We are equal BUT not the same
by: Hamid Waqar

The Islamic tradition states that men and women are equal but different in the eyes of God. The term equality is a loaded term that has been used by politicians and social activists to support their own personal agendas. What does it mean when Islam states that the two genders are equal? Is Islam overlooking the physical and psychological differences of the sexes and stating that in all cases women and men are to be treated the same?

These questions become clear when we examine Islam's stand on gender. Sexism was at its height in the Arab peninsula before the advent of Islam. During this period, rightfully termed the "Age of Ignorance," women were not afforded any rights whatsoever. They were considered chattels. One would count the women that he possessed along with his farm animals. For instance, if one was asked: "How many animals do you have," he might have answered: "I own two camels, three sheep, and four women."

In many cases, women were even denied the undeniable right of life. Fathers in this period would become extremely angry and ashamed when they realised that their new-born baby was a girl. Their faces would become red and they would storm out of the house carrying the baby and bury her alive. The Qur'an states: "When one of them is brought the news of a female [new-born], his face becomes darkened and he chokes with suppressed agony. He hides from the people out of distress at the news he has been brought: shall he retain it in humiliation, or bury it in the ground! Look! Evil is the judgement that they make." (16:58-59)

The Prophet Muhammad(s) effected a sea-change in how society viewed women. Over an incredibly short period of time women were given the right to life, inheritance, freedom, and were no longer regarded as property.

One needs to take a breath to ponder over this. Usually massive social change, such as the status of women before and after the advent of Islam, takes at least one full generation or longer to accomplish. Therefore, the noble Prophet of Islam was able to do more for women during his lifetime than anybody else in the history of mankind. Western feminists should idolise him; they should write his name on their walls. The professors of women's studies in universities should have entire courses about him.

It is important to compare the heroes of feminism to the Prophet Muhammad(s) in order to recognise how effective he was. One of the most famous pioneers of women's rights in America is Susan B. Anthony. Coins have been made with her portrait on them and centres have been named after her. What did she do? One of her biggest accomplishments was her contribution to securing women's right to vote. In her lifetime, women were denied this right in the United States.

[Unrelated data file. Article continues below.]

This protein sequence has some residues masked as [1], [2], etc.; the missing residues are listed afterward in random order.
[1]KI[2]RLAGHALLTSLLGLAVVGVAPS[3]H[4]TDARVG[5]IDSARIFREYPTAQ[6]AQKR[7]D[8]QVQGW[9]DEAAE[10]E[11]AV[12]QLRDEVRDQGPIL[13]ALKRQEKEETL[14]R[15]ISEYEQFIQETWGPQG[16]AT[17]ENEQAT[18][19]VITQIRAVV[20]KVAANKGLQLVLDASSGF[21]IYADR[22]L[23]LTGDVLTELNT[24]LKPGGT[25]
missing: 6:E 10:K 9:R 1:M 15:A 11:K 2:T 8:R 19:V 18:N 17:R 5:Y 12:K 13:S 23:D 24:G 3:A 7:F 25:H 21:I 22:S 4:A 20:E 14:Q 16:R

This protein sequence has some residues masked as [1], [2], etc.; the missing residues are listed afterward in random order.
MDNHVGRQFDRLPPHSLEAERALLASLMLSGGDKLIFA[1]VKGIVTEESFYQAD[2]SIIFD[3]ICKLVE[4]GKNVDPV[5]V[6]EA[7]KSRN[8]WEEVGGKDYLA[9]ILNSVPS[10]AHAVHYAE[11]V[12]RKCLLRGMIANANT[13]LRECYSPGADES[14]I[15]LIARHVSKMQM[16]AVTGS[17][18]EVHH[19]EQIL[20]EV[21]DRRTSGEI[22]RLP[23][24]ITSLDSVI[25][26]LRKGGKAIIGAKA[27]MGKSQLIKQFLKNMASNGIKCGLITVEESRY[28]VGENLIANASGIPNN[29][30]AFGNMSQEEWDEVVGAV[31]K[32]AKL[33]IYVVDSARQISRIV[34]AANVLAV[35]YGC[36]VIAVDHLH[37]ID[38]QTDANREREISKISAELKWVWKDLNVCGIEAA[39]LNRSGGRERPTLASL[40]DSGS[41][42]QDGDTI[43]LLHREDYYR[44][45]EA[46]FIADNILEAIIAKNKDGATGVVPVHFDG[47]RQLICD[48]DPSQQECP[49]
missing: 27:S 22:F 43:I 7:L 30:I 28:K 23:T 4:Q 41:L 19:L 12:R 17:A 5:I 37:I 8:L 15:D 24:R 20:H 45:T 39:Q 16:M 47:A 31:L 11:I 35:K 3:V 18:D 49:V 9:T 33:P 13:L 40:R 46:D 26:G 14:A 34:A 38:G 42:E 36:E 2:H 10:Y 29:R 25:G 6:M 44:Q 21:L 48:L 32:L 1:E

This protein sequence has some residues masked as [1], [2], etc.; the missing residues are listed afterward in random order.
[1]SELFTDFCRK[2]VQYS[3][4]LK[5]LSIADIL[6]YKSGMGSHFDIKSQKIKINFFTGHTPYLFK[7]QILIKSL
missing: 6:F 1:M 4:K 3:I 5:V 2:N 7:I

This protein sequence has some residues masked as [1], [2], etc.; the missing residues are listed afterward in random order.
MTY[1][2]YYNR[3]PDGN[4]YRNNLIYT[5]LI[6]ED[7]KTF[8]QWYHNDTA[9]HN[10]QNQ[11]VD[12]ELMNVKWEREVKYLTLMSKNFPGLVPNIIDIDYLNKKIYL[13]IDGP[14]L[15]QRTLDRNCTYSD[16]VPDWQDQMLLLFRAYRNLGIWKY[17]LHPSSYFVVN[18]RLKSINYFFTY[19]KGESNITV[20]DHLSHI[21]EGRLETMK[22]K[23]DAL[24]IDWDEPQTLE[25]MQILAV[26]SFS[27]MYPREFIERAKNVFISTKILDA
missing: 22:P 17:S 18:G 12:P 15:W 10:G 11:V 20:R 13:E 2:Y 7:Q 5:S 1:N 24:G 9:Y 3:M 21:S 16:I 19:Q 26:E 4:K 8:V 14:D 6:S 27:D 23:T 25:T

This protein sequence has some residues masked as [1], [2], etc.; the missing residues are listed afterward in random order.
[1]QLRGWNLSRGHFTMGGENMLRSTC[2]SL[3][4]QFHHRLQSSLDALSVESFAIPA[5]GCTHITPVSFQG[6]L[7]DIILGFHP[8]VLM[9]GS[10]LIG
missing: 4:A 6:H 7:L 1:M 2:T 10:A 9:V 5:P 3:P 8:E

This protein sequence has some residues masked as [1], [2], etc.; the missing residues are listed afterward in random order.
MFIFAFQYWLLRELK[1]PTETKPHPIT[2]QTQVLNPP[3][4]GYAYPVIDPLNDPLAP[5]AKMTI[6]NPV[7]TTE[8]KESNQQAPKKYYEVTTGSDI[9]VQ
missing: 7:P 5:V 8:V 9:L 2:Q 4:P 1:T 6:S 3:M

In 1872 she broke the law and voted. She was arrested, tried, and fined for her actions. Her actions eventually led to women obtaining suffrage.

Compare her struggle to that of the Prophet(s). In his society women were buried alive. Women were literally considered to be farm animals. Women had no rights at all. He was able to change these harsh realities during just 23 years of his adult life. Susan B. Anthony simply helped the voting movement forward. There is no comparison.

When the feminists realise the greatness of the Prophet Muhammad(s) they will also realise that there are differences between their outlook on gender issues and the Islamic perspective. The word that is thrown around in universities and academic circles is equality. It is said that men and women are equal. Thus they should have the same rights, roles, and responsibilities.

Islam rejects this notion. First, it states that the term equality is being misused. It states that men and women are equal in humanity. A woman is no more a human than a man and a man is no more a human than a woman. God looks at members of both genders equally and judges them both according to their piety. But this does not mean that they must have the same roles and responsibilities. Rather, the Islamic view takes into consideration the physical and psychological differences of the sexes.

Although men and women are the same in most ways, they do have clear differences. The average woman enters puberty two years before the average man. Her life span is five years longer. She carries 70% more fat and 40% less muscle. She is also five inches shorter than the average man. Apart from the physical differences, women normally express emotion much easier, can smell fainter odours, and are helped more often. A woman is twice as susceptible to depression and anxiety as a man and her risk of developing an eating disorder is 10 times greater. Men on the other hand are more likely to become dependent on alcohol or drugs, diagnosed with autism or an antisocial personality.

Should these differences be overlooked? Should society conform to the theory that men and women must have the same roles and responsibilities? Islam states that men and women are equal in humanity and will be judged equally by Allah in the Hereafter. It also states that the genders have obvious differences in their creation, and thus, must have different roles and responsibilities. In His infinite Wisdom Allah has created a system where the differences between the genders complement each other and are used to improve society.

Originally published in islam today magazine UK, Vol. 1 No. 6 | April 2013. It has been republished here with permission.